Update on Mobile WiMAX- is it really mobile (or only for wireless fixed line access)?

Over one year ago, I wrote an article titled: Will the real mobile WiMAX please stand up:


The claim then was that IEEE 802.16e (AKA Mobile WiMAX) would be primarily used for fixed line BWA. Not much has changed in the last 18 months. Recently, there’ve been some encouraging announcements from Clearwire, Digital Bridge , and several overseas wireless service providers.  However, the overwhelming majority of WiMAX deployments continue to be for fixed BWA.  True mobile WiMAX service has been hampered due to several factors: a scarcity of native mode WiMAX devices, developing countries urgent need for fixed BWA, and the uncertainty of mobile VoIP (over mobile WiMAX) availability and roaming.

Where are the Native Mode WiMAX devices and MIDs?

The WMAX Forum says there are 480 WiMAX devices in development – by over 80 vendors. But we know of only one native mode WiMAX device – the Nokia 810 Internet Tablet Computer. We’ve heard a lot from INTEL about embedded WiMAX in Mobile Internet Devices (MIDs), but we haven’t seen any MIDs hit the market yet. While several notebook PC’s with embedded WiMAX chip sets have been announced, we don’t know of any available. Instead, dongle attachments are now needed for notebooks to access a WiMAX network.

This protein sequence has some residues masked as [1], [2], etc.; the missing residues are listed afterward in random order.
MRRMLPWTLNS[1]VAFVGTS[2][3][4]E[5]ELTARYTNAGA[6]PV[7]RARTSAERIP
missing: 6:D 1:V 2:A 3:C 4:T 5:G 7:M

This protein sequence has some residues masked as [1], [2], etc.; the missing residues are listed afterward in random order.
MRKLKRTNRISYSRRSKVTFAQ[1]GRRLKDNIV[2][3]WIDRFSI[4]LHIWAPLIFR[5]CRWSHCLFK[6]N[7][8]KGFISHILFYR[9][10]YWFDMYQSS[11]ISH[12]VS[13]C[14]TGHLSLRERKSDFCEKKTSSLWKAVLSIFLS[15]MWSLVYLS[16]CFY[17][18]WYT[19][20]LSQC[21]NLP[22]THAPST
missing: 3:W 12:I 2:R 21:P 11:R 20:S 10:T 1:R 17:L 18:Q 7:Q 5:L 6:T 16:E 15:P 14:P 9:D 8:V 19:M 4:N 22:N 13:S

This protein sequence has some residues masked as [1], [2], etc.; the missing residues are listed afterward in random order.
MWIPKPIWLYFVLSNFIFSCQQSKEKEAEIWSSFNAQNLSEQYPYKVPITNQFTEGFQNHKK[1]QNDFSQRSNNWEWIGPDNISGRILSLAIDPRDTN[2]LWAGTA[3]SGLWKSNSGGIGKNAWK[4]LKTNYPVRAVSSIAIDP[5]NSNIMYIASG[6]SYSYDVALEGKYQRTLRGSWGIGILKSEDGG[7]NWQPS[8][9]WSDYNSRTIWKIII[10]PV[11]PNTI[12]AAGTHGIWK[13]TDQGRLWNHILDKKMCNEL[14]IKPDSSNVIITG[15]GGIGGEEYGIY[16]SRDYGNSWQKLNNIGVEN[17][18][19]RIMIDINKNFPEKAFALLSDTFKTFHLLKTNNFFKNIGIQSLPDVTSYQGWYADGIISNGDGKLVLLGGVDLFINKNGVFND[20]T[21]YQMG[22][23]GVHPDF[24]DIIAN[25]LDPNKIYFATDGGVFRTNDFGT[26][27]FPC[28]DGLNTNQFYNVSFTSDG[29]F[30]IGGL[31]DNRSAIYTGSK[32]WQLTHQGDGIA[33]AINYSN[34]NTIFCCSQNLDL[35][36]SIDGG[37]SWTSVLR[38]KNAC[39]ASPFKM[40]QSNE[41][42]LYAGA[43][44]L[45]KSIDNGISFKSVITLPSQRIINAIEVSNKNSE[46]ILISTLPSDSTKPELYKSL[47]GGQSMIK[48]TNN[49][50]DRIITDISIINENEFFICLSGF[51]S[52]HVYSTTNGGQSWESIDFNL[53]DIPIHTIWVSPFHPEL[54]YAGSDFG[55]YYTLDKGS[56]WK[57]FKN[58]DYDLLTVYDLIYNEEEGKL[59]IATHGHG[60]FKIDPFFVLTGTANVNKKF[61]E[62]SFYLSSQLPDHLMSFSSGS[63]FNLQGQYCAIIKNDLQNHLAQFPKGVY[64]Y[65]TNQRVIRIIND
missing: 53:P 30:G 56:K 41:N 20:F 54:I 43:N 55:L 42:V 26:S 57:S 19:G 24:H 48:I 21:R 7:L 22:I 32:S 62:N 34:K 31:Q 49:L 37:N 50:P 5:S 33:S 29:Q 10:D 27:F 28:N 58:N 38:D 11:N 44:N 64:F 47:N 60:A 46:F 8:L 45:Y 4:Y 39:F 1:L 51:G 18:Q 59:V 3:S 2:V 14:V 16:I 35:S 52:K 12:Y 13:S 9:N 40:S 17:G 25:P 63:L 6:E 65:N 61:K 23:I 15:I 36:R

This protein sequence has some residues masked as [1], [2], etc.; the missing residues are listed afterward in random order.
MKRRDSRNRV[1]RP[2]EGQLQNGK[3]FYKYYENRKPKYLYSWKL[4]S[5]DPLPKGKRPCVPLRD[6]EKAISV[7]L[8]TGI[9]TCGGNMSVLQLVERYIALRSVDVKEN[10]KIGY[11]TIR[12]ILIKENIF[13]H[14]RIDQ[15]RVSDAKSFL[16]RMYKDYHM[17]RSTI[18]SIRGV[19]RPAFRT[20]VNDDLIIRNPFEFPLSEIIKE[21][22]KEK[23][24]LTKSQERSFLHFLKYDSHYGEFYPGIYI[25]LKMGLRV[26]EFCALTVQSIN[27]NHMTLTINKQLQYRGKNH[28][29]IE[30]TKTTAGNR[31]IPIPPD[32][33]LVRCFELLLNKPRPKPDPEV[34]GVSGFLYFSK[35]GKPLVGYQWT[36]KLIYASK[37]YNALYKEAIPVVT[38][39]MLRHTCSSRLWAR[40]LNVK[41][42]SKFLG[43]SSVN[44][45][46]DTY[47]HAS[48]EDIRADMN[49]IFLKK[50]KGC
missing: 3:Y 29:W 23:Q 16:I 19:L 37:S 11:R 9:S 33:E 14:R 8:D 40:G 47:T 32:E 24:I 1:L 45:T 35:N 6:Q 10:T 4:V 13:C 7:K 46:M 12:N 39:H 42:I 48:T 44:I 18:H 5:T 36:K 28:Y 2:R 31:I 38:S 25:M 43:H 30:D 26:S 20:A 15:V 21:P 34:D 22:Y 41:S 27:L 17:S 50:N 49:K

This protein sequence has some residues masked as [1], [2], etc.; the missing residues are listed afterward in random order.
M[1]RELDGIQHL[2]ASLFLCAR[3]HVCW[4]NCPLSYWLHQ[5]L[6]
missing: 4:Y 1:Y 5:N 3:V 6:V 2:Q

Intel is now shipping its first-ever combined WiMAX/Wi-Fi module, formerly code-named "Echo Peak," as part of the Intel® WiMAX/Wi-Fi Link 5050 Series that is an optional feature for Intel Centrino 2-based laptops. Several leading PC OEMs have announced plans to deliver Intel® Centrino® 2-based notebooks featuring the Intel® Core?? processor with WiMAX including Acer, Asus, Lenovo and Toshiba. Beginning today, WiMAX-based Intel notebooks can be found online at Amazon.com and NewEgg.com. Dell, Panasonic, Samsung and Sony also plan to support WiMAX in their laptops starting in 2009.

Perhaps the scarcity of true mobile WiMAX devices is power consumption of Intel’s AToM processor and power amps.The general opinion is that the power added efficiency (PAE) of the power amps used in Mobile WiMAX terminals is far too low. Power amps for mobile phones, for example, offer PAEs of 40% to 45% for wideband code division multiple access (W-CDMA), and 50% to 55% for Global System for Mobile Communication (GSM). For Mobile WiMAX, though, the PAE is only 10% to 20%.   For more on this issue, please see:    Can WiMAX Really Go Mobile?

Where is Mobile WiMAX being deployed?